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digitalmars.D - Biggest Issue with D - Definition and Versioning

reply Zachary Lund <admin computerquip.com> writes:
D1 or D2 both don't have a very accurate definition. C and C++ has 
several hundred pages of specifications and while I'm hopefully not 
expecting that, I do want some certainty on what is *supposed* to happen.

There is also no versioning. D2 is definitely different from D1 in the 
case that it's not backwards compatible, but version for the actual 
example implementation isn't enough, especially when that implementation 
doesn't always do what it's supposed to do.
Jan 11 2012
next sibling parent reply Walter Bright <newshound2 digitalmars.com> writes:
On 1/11/2012 12:29 PM, Zachary Lund wrote:
 D1 or D2 both don't have a very accurate definition. C and C++ has several
 hundred pages of specifications and while I'm hopefully not expecting that, I
do
 want some certainty on what is *supposed* to happen.

 There is also no versioning. D2 is definitely different from D1 in the case
that
 it's not backwards compatible, but version for the actual example
implementation
 isn't enough, especially when that implementation doesn't always do what it's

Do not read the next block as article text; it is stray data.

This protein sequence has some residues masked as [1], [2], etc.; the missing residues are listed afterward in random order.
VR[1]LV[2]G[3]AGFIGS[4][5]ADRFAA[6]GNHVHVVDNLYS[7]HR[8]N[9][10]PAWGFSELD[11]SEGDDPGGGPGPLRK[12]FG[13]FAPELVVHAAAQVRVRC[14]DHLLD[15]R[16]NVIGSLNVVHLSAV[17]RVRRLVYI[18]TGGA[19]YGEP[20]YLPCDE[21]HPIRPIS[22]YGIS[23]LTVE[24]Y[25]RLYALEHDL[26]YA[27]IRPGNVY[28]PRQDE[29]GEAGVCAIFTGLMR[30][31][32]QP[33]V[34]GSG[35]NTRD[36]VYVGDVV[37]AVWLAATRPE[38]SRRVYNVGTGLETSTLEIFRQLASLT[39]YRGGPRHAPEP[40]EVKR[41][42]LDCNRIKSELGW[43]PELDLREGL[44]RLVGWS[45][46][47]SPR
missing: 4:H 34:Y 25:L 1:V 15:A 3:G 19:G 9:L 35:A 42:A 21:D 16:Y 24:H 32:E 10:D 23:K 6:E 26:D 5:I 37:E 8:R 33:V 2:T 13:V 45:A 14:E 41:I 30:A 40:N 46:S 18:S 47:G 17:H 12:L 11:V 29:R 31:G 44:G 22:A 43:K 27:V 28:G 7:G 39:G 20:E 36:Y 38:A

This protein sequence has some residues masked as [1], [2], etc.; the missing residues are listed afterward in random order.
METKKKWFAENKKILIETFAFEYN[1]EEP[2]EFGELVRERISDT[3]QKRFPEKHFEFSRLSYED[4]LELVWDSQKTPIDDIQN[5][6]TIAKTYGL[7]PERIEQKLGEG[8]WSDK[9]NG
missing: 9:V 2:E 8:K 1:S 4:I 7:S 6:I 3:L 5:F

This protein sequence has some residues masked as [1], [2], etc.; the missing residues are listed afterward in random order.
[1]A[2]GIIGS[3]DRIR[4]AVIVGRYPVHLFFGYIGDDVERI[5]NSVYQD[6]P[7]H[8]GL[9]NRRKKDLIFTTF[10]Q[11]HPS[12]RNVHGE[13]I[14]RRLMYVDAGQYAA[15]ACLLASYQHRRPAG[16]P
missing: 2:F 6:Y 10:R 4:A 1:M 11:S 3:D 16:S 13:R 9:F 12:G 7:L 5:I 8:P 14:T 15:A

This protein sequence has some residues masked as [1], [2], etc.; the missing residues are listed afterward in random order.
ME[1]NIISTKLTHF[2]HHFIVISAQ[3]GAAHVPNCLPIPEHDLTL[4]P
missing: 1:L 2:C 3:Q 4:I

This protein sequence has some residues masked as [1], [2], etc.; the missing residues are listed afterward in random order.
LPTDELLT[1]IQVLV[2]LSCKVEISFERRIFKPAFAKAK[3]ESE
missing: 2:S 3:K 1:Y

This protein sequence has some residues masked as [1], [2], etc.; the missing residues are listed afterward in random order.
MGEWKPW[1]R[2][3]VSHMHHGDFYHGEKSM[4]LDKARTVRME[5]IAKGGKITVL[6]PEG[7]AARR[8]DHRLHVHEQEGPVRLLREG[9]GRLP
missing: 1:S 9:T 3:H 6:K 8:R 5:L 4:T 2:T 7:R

supposed to do.

Please file bug reports for any errors/omissions in the specification on bugzilla.
Jan 11 2012
next sibling parent reply Jacob Carlborg <doob me.com> writes:
On 2012-01-11 21:34, Walter Bright wrote:
 On 1/11/2012 12:29 PM, Zachary Lund wrote:
 D1 or D2 both don't have a very accurate definition. C and C++ has
 several
 hundred pages of specifications and while I'm hopefully not expecting
 that, I do
 want some certainty on what is *supposed* to happen.

 There is also no versioning. D2 is definitely different from D1 in the
 case that
 it's not backwards compatible, but version for the actual example
 implementation
 isn't enough, especially when that implementation doesn't always do
 what it's
 supposed to do.

Please file bug reports for any errors/omissions in the specification on bugzilla.

That's the whole point. It's not clear what the actual specification IS. Is it DMD, dlang.org or TDPL? -- /Jacob Carlborg
Jan 11 2012